In this update I’ll shortly tell you about the China co-operation which happened in summer 2016, the aims of the co-operation and specially of meeting the Chinese students. Co-operation brought up many new ideas, notices and particularly lovely memories. Making a short blog posting of this material has been slow – What not to write, because everything was so wonderful.
In spring 2016 three Finnish teachers got a Chinese teacher partner as their co-worker pair with The Global Innokas network. Our task as a co-worker pair was to plan and carry out a project which we first carried out in our own country with our own class and again together in the summer conferences in Peking and Shenzhen. The audience of the conferences had opportunity to follow the last lesson of the project and comment on it. The aim of the co-operation was to build understanding by using PBL (Project Basic Learning) to understand differences of cultures and to learn new aspects from each other concerning possibilities of collaboration.
Mine and my Chinese partner Kathy’s project theme was Kitchen Waste – recycling and reusing of kitchen waste. The theme was practical and actual enough, so it was also accepted in Kathy’s Chinese team. Our first project theme The Mathematical Forms was rejected by the team as a too abstract. For a Finnish teacher this kind of approval method was strange because we in Finland are used to making decisions more freely without any approval method used by the school management. On the other hand Kathy’s backup team did fine work for example in making teaching videos.
Meeting The Chinese Student
The students of both Chinese schools were absolutely sweet, brave and charming. The first meeting with the students of the Peking project class has remained in my mind especially well. There two future students of ours were running sweating from gym class in to our project class and one of them lifted a plastic bag full of recyclable kitchen waste on the table. Immediately without any hesitation we started to chat openly:
– What is your name and where are you hurrying form so sweaty? Oh, you have your recycling material already with your. What have you brought with you?
So, he started showing what kind of kitchen waste he had brought with him. There was an empty beer can among other things. The student told that he had bought the beer can on the way to school and that he had poured the beer on the ground. I wondered in my mind how a fifth grader has been able to buy beer. Kathy reminded the student that too much soda can be fattening. The open and joyful atmosphere of the meeting impressed me at once and I felt cozy and relaxed – this project will succeed.
The classes were delightful, where everyone participated eagerly and actively. The students used our common language English well and I understood that the knowledge of English had been one of the criteria to get in to this class and this project. Due to students good activity, possibly other criteria were good manners and working skills. During the teamwork it seemed that students had difficulties in sharing ideas and planning together, both of these had to be emphasized before starting to work and have a clarifying discussion on what common planning means. In Shenzen once I had to interfere in children’s tone of conversation and tell them that they lacked common understanding. I asked them to talk in English so I could help them. It looked that a member of the group didn’t want to take others in to consideration at all and others didn’t like the situation. There were also other similar situations in which you could see the children’s difficulty informing one common plan of the group. Many children had planned a fine plan of their own which their wanted to stick to and not to change it because of others’ opinions.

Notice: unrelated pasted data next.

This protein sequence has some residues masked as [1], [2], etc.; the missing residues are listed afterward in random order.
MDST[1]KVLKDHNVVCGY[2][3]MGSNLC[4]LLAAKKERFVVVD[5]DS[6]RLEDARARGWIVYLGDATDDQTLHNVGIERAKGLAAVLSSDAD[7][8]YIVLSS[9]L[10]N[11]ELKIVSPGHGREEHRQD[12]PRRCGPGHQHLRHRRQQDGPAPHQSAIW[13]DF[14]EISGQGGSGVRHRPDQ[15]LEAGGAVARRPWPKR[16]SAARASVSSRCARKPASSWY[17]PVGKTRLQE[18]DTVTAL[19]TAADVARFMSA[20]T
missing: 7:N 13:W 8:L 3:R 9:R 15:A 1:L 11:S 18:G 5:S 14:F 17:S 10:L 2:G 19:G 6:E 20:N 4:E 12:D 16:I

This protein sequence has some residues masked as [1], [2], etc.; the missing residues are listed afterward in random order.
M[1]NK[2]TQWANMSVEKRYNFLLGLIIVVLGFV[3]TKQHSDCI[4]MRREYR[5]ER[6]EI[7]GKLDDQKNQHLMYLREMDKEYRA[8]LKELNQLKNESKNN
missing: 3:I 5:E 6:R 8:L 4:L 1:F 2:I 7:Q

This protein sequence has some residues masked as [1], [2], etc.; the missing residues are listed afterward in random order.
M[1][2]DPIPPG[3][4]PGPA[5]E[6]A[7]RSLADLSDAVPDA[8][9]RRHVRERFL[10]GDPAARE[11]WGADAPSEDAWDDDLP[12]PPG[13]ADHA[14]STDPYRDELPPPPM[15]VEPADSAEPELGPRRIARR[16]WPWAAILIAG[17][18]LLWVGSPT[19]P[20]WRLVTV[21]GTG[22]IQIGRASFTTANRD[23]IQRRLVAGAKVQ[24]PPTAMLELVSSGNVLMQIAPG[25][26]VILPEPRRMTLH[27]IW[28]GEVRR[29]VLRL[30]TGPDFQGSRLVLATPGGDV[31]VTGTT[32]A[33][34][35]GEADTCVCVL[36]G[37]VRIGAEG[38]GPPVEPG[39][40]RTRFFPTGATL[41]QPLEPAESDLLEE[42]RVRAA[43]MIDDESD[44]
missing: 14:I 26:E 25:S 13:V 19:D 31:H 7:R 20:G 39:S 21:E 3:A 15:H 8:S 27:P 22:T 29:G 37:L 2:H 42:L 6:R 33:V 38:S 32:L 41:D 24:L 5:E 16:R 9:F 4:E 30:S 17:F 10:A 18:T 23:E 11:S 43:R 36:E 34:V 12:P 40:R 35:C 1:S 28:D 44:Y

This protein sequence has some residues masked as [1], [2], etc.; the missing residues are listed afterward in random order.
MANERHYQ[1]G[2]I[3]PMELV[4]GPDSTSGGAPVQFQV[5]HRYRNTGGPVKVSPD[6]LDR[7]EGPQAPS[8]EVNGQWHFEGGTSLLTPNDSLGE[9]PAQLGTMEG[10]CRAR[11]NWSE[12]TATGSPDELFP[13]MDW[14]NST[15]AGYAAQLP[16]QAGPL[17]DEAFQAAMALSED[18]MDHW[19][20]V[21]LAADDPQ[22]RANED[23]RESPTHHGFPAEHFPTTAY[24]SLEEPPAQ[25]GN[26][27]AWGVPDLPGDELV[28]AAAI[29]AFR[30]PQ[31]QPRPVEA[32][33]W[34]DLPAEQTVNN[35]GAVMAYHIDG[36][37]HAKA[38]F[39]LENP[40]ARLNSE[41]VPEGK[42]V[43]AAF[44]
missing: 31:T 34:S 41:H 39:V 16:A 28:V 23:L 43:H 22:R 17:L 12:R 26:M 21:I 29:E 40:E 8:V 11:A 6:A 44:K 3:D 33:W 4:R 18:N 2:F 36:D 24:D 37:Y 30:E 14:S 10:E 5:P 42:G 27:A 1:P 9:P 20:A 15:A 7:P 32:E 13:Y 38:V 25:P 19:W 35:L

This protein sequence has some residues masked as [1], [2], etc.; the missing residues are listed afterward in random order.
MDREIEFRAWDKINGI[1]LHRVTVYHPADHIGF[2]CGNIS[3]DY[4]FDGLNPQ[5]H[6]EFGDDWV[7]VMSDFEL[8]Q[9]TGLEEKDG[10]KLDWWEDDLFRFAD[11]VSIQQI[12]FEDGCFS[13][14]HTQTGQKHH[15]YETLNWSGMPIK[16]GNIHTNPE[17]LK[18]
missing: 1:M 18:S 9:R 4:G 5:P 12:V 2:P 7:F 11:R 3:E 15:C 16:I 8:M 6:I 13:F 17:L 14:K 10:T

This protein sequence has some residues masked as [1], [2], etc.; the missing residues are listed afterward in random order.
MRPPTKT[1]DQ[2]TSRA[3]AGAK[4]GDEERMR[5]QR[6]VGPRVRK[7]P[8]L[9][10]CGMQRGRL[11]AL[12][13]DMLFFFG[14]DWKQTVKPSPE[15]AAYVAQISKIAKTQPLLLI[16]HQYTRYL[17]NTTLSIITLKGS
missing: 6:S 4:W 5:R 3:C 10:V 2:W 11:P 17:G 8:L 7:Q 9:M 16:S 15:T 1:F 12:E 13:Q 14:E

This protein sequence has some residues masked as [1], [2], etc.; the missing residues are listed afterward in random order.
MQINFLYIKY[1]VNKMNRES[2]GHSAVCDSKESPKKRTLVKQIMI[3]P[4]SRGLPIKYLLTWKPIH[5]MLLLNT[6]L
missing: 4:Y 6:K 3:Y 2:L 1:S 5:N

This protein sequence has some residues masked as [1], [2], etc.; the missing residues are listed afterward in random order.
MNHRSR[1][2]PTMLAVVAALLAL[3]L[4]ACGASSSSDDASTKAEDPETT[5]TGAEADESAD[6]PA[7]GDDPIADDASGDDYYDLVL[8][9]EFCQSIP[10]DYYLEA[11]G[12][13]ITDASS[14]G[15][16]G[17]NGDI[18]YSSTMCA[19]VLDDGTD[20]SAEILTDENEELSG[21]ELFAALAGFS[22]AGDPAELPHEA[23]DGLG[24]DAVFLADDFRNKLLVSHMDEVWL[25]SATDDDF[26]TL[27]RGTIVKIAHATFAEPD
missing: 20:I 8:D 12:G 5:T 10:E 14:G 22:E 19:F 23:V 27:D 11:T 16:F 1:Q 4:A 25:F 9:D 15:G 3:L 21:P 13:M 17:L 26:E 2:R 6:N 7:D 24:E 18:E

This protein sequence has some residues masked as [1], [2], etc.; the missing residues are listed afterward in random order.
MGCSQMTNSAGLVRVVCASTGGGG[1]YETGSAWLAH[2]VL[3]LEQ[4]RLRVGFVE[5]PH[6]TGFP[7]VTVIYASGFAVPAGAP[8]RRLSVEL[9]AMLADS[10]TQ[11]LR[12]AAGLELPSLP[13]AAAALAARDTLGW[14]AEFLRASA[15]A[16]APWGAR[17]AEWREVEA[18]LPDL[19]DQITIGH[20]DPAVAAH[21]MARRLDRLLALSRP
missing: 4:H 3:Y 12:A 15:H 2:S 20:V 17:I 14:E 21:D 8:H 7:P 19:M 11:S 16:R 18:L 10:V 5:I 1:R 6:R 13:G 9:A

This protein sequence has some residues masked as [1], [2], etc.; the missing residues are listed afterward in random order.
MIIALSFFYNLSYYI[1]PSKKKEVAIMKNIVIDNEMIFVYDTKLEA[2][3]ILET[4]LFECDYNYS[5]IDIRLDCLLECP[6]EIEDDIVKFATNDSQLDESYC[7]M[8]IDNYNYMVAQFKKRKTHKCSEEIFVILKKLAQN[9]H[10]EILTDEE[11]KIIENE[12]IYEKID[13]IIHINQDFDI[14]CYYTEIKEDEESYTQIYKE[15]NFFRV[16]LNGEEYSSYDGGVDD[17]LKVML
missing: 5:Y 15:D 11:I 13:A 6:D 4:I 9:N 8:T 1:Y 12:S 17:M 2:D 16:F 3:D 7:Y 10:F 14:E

While working the children were able to ground their working finely and tell of their aims. They were eager to tell of their work thoroughly and theoretically. I might miss a bit more spontaneity and a braver desire to experiment. Was the perfection of the result the most important thing?
Outside the classroom children looked and giggled what we did and were very eager to help. While we were visiting the Peking school the learning street held there introduced the students’ fine work. As a presenter I got a boy of my project class who guided me by hand form one stand to another. There was almost a dispute of my attention – who will be able introduce his own work to me. Altogether the Chinese children performed briskly and talked loudly in front of the audience.
The most evident thought of the journey was how fluent it was to get along with the students and create interaction despite the differences between the cultural backgrounds. The Finnish and the Chinese school system perhaps approaches children’s capability and individuality from different goals, but despite them children are children anywhere in the world. A smile meets a smile!
The experience of the co-operation with the Chinese colleague was fine and successful! The experience of peeking the Chinese school system was amazing and eyes opening, without saying anything of all possibilities to meet all the friendly and helpful people who I met during the journey. Thank You!
– Minna from Metsokangas Comprehensive School, Oulu, Finland –